Hopefully, Max the Donut Driving Dog will be more cautious around vehicles from now on, with no fear.

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Dogs & Veterans Get a New Leash on Life

Leslie Tander



Some people might say that Tiger is the luckiest dog on the planet–and he might agree, if he could speak for himself.

Today, Tiger is a happy and sociable dog with plenty of energy, but it has not always been this way. In fact, Tiger was once just a pup in a Georgia animal shelter. One human, Angela Simpson, changed everything for the dog when she saw his social skills and energy level and knew he could become the perfect service dog.

Simpson served in the Iraq War as a member of the United States Army. When the soldier returned home, she experienced post-traumatic stress disorder. She suffered from anxiety attacks, especially in public when she was surrounded by many people. She also had three children to raise, and she was finding that her mental health was not where she wanted it to be. Life was getting much more difficult.

That changed when she met Tiger thanks to the One Warrior Won program, a non-profit that helps service members seek support for PTSD.

Tiger is now a well-trained pup who can sense stress and panic. When Tiger senses that Simpson is panicking, he leads her away from people or tries to calm her down using other methods. Tiger brings a number of winning qualities to the table, including companionship and a lot of personality. Simpson says Tiger has opened up her world to a variety of opportunities, and her entire family benefits.

Organizations like One Warrior Won help shed light on the fact that between 18 and 22 veterans die by suicide every day. It is clear at this point that suicide and PTSD in military members have become a crisis. Of course, people are not the only ones in need. Thousands of dogs are euthanized each day, and many of them are quite capable of being trained for service. To date, One Warrio Won has trained more than a dozen service dogs and placed them with vets all around the United States.

For people living with PTSD, service dogs are a big help. These dogs, just like Tiger, can be trained to determine their charge’s heart rate and breathing to determine if he or she is having a panic attack. Many veterans return from their service to feel isolated and withdrawn. Dogs don’t judge or misunderstand. They facilitate reconnection and provide companionship. They also serve a medical purpose.

Other organizations also train dogs for placement with military veterans. They include groups like Guardian Angels Medical Service Dogs. These organizations developed because Veterans Affairs provides service dogs for veterans with physical disabilities, but not necessarily those with mental health disorders. For veterans who are left to find trained dogs on their own, these non-profit organizations are especially helpful, as they provide trained dogs for free.

Thanks to organizations like these, the lives of people like Simpson and dogs like Tiger are much improved. Veterans and pups in need are both given another chance at life.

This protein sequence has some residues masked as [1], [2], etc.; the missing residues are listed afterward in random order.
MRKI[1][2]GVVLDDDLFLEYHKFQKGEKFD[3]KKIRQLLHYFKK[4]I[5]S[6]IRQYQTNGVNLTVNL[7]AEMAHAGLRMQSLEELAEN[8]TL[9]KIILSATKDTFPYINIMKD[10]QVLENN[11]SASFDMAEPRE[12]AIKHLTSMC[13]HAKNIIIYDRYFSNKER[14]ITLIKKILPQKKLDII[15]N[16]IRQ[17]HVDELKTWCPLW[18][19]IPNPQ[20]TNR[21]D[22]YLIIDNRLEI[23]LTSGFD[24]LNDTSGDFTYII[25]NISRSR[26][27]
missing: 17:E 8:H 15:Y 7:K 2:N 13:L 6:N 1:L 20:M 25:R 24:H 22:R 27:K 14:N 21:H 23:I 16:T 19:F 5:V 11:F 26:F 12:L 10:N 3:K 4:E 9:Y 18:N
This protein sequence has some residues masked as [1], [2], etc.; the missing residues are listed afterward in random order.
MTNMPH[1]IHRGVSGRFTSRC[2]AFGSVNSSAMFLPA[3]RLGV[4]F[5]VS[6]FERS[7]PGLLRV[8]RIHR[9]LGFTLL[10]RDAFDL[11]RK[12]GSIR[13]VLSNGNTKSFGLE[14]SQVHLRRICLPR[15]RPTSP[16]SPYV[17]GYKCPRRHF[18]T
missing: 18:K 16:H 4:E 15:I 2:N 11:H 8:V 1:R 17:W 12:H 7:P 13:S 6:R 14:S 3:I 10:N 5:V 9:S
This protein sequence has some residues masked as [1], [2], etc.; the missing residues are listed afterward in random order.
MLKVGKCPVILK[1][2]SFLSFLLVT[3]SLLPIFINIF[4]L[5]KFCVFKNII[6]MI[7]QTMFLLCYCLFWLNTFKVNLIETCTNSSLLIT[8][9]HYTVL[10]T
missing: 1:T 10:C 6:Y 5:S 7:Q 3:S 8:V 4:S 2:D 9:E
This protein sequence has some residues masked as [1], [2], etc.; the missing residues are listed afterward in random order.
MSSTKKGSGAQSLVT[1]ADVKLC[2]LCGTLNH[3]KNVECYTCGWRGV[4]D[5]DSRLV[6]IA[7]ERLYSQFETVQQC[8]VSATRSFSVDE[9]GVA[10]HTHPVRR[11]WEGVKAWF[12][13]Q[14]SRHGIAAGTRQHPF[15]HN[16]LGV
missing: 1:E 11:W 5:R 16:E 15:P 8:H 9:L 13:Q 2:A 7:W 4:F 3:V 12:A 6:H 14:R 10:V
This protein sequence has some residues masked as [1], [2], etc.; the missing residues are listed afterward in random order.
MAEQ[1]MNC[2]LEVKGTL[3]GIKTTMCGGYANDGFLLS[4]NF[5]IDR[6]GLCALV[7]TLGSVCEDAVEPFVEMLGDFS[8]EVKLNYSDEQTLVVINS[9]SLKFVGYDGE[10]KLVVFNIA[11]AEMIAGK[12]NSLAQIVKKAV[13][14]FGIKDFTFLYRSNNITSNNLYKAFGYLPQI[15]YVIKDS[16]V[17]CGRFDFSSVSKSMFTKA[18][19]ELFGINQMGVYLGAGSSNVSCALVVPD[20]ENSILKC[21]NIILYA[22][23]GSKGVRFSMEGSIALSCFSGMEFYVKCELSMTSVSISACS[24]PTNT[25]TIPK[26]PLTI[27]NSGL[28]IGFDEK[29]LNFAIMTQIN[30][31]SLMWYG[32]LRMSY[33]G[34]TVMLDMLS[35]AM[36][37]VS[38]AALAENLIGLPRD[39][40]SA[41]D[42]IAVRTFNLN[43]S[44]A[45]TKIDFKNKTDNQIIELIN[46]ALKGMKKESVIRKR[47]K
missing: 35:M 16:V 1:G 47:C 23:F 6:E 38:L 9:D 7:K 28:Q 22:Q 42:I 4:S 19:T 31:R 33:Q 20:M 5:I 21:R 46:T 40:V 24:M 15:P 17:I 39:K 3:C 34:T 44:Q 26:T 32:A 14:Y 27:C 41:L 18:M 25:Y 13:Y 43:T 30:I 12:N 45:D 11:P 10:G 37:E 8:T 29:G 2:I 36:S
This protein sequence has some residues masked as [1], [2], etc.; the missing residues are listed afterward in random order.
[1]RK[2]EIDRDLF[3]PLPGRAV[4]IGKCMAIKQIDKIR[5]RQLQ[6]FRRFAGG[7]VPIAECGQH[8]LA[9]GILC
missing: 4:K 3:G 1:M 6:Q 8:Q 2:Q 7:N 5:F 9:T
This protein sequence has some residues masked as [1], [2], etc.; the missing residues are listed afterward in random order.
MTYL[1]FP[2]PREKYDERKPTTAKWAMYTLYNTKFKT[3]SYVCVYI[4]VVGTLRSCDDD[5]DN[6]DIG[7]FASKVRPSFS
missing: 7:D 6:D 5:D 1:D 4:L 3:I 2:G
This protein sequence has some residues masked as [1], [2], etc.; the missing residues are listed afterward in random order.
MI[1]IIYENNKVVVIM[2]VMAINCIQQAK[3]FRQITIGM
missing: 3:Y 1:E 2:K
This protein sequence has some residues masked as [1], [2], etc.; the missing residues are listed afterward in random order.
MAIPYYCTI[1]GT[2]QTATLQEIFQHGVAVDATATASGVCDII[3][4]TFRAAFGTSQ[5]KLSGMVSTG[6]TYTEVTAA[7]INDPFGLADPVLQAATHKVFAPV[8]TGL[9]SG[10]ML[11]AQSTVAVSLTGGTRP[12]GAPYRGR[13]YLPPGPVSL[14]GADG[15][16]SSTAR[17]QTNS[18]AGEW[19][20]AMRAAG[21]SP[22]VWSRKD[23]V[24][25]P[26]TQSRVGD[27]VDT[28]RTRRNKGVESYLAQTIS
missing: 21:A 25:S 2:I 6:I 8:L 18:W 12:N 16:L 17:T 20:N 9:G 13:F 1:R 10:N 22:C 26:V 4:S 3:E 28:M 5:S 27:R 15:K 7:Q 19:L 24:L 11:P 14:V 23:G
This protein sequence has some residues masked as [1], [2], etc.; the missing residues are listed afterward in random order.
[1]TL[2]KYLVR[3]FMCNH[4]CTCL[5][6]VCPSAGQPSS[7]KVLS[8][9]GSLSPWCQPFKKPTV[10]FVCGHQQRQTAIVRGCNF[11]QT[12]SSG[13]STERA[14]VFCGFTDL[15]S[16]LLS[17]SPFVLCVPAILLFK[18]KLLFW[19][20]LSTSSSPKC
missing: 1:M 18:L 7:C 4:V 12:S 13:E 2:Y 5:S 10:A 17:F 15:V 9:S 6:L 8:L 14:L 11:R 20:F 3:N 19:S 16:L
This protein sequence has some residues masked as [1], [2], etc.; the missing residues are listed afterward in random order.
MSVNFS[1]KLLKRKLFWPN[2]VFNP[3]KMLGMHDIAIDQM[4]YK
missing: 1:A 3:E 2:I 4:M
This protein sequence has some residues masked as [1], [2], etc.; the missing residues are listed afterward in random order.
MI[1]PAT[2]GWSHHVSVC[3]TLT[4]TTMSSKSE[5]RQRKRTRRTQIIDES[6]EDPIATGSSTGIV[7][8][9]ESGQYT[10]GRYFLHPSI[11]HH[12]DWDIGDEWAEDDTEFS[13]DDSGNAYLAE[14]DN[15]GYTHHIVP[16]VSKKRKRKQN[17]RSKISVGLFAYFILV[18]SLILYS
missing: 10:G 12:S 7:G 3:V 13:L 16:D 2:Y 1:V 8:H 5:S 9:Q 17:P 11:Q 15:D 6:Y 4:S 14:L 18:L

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Dad Lion Crouches Down To Meet His Baby Son For The Very First Time

Leslie Tander



It was a major win for the lions when Tobias met his cub, Tatu, for the first time in September 2019. The Safari lion embraced the moment of meeting his son for the first time as zookeepers let the cameras roll to capture the moment. 

It is no secret that the past 25 years have been hard on the lions in Africa. Dozens of species have disappeared as old age and hunting games have claimed the lives of lions throughout the continent. The dwindling existence of Safari lions in Africa is why Tatu’s birth was so significant. 

Tatu was born on July 25, 2019, to the Predator Ridge habitat of the Denver Zoo. The cub’s mother, Apryiella, fought long and hard to deliver her son. The lioness gave birth after nine hours of labor that included groans and exhaustion. Zookeepers remained present with Apryiella to ensure that both she and baby Tatu survived the labor and delivery process. In the end, the lioness gave birth to a beautiful cub who had yet to meet his father. 

Some do not see the point in having cubs meet both parents. The little ones are, after all, outside their element from birth when the zoo is their home. There is, however, something special about a male lion connecting with his father during the first few months of existence. Such is the reason why zookeepers worked to orchestrate a meetup for little Tatu and his father. 

Tobias was unsuspecting on that glorious day in September 2019. The male lion probably thought he was merely being moved from one station to the next. Everything came to a head, however,  when Tobias beheld his son for the first time. One look at Tatu, and the male lion knew that he was staring at his offspring. 

It is quite interesting to see the reaction of animals when beholding their children for the first time. No matter how long they have been separated, the parents know what belongs to them. 

Tatu presents hope in more ways than one. The cub is a male of his kind, which means that his offspring can repopulate the Earth with lions. There is also the satisfaction of one more lion being in the universe, which seems to be a joy that is far and few in between because of scarcity. 

A significant part of the Lion Species Survival Plan (SSP) depended on the safe labor and delivery of Tatu. Now, with the cub’s birth behind them, advocates for endangered species can move on to combat the decline of Safari lions in different ways. 

It is not every day that a lion such as Tatu enters the world. Thankfully, Denver zookeepers caught the moment that the cub met his father so that animal lovers can enjoy the union for years to come. The moment in time is certainly something that neither Tatu nor Tobias will forget.